So, they've set aside all the moral ethics of the Bible regarding marriage and sexuality and traded them in for what I call the sexual enlightenment of the 1960s. So, divorce is not really considered a sin anymore. Premarital sex isn't a sin. Homosexuality, my sexuality, transgenderism and all kinds of these other non-biblical practices are now embraced as Christian and they're promoted as Christian.

The Church of England, right now, is working on a study of ... I forget the exact name of it, but it's on sex and the church, sexual practices in the Church, and they're treating these non-biblical practices of sexual behavior as Christian. It's just the way these Christians believe, and this is the way these other Christians believe. And there's been a departure from the clear scriptural teaching. It goes on to other things like life issues, dealing with abortion, dealing with euthanasia, dealing with assisted suicide, it's all these kinds of things that are being embraced from a world perspective and not from a biblical perspective.

McDermott: How have orthodox Anglicans tried to bring reform to the communion in the last number of years?

Beach: Well, I need to begin that by saying that in the Anglican Communion the Global South vastly outnumbers the rest of the Anglican communion. I mean, millions and millions and millions more. And back in 1998 when people began to see that this was beginning to encroach its way into the communion, specifically homosexuality and all that goes with it, they passed a resolution at a large bishops' conference called the Lambeth Conference, which is held every ten years.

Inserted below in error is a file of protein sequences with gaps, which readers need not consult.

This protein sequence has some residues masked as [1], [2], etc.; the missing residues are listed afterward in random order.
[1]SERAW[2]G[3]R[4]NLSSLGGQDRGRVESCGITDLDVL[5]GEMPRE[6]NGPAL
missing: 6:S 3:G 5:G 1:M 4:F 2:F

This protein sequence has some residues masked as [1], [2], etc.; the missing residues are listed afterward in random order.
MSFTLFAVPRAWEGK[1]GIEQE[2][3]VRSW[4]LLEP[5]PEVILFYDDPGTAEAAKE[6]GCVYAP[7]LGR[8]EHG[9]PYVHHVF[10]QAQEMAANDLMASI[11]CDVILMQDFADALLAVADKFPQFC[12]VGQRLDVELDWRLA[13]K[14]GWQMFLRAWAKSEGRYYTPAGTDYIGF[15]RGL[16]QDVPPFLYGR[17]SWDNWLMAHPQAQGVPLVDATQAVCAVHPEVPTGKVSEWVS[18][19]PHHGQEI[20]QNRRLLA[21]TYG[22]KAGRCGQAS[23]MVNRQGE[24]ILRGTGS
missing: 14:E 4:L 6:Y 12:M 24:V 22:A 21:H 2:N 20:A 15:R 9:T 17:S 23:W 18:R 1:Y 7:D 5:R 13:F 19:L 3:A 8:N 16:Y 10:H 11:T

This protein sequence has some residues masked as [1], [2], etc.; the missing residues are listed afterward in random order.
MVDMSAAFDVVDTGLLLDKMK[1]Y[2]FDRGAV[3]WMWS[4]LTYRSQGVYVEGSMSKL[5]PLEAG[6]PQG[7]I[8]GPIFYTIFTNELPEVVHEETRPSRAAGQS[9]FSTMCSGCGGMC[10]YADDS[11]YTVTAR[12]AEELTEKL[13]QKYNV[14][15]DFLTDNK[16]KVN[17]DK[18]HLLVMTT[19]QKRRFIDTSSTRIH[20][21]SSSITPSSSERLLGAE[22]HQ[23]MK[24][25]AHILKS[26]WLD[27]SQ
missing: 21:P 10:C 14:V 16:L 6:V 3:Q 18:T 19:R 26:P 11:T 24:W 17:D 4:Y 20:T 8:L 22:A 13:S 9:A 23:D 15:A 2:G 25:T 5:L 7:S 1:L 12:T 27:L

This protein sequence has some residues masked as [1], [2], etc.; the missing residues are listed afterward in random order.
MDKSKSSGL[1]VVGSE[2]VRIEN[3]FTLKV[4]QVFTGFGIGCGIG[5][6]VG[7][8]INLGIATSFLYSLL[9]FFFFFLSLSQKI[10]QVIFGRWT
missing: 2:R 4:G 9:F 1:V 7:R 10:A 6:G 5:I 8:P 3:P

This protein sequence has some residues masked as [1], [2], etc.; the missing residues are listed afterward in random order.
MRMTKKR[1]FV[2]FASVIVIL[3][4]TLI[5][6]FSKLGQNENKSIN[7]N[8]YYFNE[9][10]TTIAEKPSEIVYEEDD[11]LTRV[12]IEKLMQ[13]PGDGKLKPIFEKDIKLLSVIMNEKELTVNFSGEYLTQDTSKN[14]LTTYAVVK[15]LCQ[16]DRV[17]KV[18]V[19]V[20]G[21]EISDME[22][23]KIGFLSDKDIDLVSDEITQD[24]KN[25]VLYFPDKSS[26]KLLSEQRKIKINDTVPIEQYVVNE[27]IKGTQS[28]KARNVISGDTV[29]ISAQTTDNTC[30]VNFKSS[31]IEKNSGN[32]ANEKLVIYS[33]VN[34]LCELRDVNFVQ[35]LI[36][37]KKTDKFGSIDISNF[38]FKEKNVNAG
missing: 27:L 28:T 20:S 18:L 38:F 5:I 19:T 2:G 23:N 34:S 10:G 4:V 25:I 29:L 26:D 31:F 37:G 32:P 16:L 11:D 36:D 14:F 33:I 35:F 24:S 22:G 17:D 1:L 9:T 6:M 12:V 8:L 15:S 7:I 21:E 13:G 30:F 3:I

Basically, they said that the practice of homosexuality is incompatible with scripture. That was in 1998. Since that time, western churches have nibbled and nibbled away at that. Eventually it got to the point where churches of the Global South began to meet on their own and attempt to address these issues. They would call special primates' meetings, (the primate is a leader of an Anglican province,) and they would call these primates' meetings and agree that they were going to discipline these churches that were departing from the faith, specifically the Episcopal Church, and the Anglican Church of Canada at that time, and they'd get right up to the edge and the Archbishop of Canterbury, at the time, would say he would enforce it, but then wouldn't do what he said he would do.